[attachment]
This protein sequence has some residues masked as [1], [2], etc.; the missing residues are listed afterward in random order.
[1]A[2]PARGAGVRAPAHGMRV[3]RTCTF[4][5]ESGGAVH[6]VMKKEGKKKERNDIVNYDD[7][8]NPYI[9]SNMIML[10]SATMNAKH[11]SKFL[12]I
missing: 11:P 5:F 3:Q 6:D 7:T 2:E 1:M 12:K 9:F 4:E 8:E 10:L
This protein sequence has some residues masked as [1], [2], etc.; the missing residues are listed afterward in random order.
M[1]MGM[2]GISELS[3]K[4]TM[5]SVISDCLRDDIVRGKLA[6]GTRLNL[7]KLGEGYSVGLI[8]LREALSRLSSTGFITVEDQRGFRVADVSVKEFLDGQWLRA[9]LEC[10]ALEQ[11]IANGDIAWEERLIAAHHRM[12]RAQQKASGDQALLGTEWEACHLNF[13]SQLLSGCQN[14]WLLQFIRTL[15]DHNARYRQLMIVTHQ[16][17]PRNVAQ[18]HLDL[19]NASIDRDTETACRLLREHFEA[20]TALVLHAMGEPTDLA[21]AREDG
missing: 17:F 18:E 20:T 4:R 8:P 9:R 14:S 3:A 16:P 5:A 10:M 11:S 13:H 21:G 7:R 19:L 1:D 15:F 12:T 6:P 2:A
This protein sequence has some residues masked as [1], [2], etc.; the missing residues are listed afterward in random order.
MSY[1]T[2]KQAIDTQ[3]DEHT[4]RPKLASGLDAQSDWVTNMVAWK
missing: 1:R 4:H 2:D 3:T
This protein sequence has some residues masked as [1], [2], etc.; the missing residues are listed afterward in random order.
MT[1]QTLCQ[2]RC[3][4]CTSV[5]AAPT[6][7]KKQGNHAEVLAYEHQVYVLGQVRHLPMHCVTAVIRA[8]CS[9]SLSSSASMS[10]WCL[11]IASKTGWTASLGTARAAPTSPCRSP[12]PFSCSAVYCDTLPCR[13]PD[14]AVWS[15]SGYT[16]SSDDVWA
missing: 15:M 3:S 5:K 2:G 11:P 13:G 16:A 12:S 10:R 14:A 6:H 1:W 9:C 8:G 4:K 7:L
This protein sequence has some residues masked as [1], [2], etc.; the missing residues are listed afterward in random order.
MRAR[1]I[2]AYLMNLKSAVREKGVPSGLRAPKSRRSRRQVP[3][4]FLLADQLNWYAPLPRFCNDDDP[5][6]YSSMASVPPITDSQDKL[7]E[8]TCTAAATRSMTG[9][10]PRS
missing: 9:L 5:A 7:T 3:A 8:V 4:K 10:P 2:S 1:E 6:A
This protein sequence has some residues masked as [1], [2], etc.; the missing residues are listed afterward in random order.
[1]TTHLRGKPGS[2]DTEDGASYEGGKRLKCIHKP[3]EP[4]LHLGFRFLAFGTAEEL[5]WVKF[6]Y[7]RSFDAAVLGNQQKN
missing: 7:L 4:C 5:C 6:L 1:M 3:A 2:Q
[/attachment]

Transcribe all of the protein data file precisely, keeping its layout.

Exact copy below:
This protein sequence has some residues masked as [1], [2], etc.; the missing residues are listed afterward in random order.
[1]A[2]PARGAGVRAPAHGMRV[3]RTCTF[4][5]ESGGAVH[6]VMKKEGKKKERNDIVNYDD[7][8]NPYI[9]SNMIML[10]SATMNAKH[11]SKFL[12]I
missing: 11:P 5:F 3:Q 6:D 7:T 2:E 1:M 12:K 9:F 4:E 8:E 10:L
This protein sequence has some residues masked as [1], [2], etc.; the missing residues are listed afterward in random order.
M[1]MGM[2]GISELS[3]K[4]TM[5]SVISDCLRDDIVRGKLA[6]GTRLNL[7]KLGEGYSVGLI[8]LREALSRLSSTGFITVEDQRGFRVADVSVKEFLDGQWLRA[9]LEC[10]ALEQ[11]IANGDIAWEERLIAAHHRM[12]RAQQKASGDQALLGTEWEACHLNF[13]SQLLSGCQN[14]WLLQFIRTL[15]DHNARYRQLMIVTHQ[16][17]PRNVAQ[18]HLDL[19]NASIDRDTETACRLLREHFEA[20]TALVLHAMGEPTDLA[21]AREDG
missing: 17:F 18:E 20:T 4:R 8:P 9:R 14:S 3:A 16:P 5:A 10:M 11:S 13:H 21:G 7:R 19:L 1:D 15:F 12:T 6:P 2:A
This protein sequence has some residues masked as [1], [2], etc.; the missing residues are listed afterward in random order.
MSY[1]T[2]KQAIDTQ[3]DEHT[4]RPKLASGLDAQSDWVTNMVAWK
missing: 1:R 4:H 2:D 3:T
This protein sequence has some residues masked as [1], [2], etc.; the missing residues are listed afterward in random order.
MT[1]QTLCQ[2]RC[3][4]CTSV[5]AAPT[6][7]KKQGNHAEVLAYEHQVYVLGQVRHLPMHCVTAVIRA[8]CS[9]SLSSSASMS[10]WCL[11]IASKTGWTASLGTARAAPTSPCRSP[12]PFSCSAVYCDTLPCR[13]PD[14]AVWS[15]SGYT[16]SSDDVWA
missing: 15:M 3:S 5:K 2:G 11:P 13:G 16:A 12:S 10:R 14:A 6:H 1:W 9:C 8:G 4:K 7:L
This protein sequence has some residues masked as [1], [2], etc.; the missing residues are listed afterward in random order.
MRAR[1]I[2]AYLMNLKSAVREKGVPSGLRAPKSRRSRRQVP[3][4]FLLADQLNWYAPLPRFCNDDDP[5][6]YSSMASVPPITDSQDKL[7]E[8]TCTAAATRSMTG[9][10]PRS
missing: 9:L 5:A 7:T 3:A 8:V 4:K 10:P 2:S 1:E 6:A
This protein sequence has some residues masked as [1], [2], etc.; the missing residues are listed afterward in random order.
[1]TTHLRGKPGS[2]DTEDGASYEGGKRLKCIHKP[3]EP[4]LHLGFRFLAFGTAEEL[5]WVKF[6]Y[7]RSFDAAVLGNQQKN
missing: 7:L 4:C 5:C 6:L 1:M 3:A 2:Q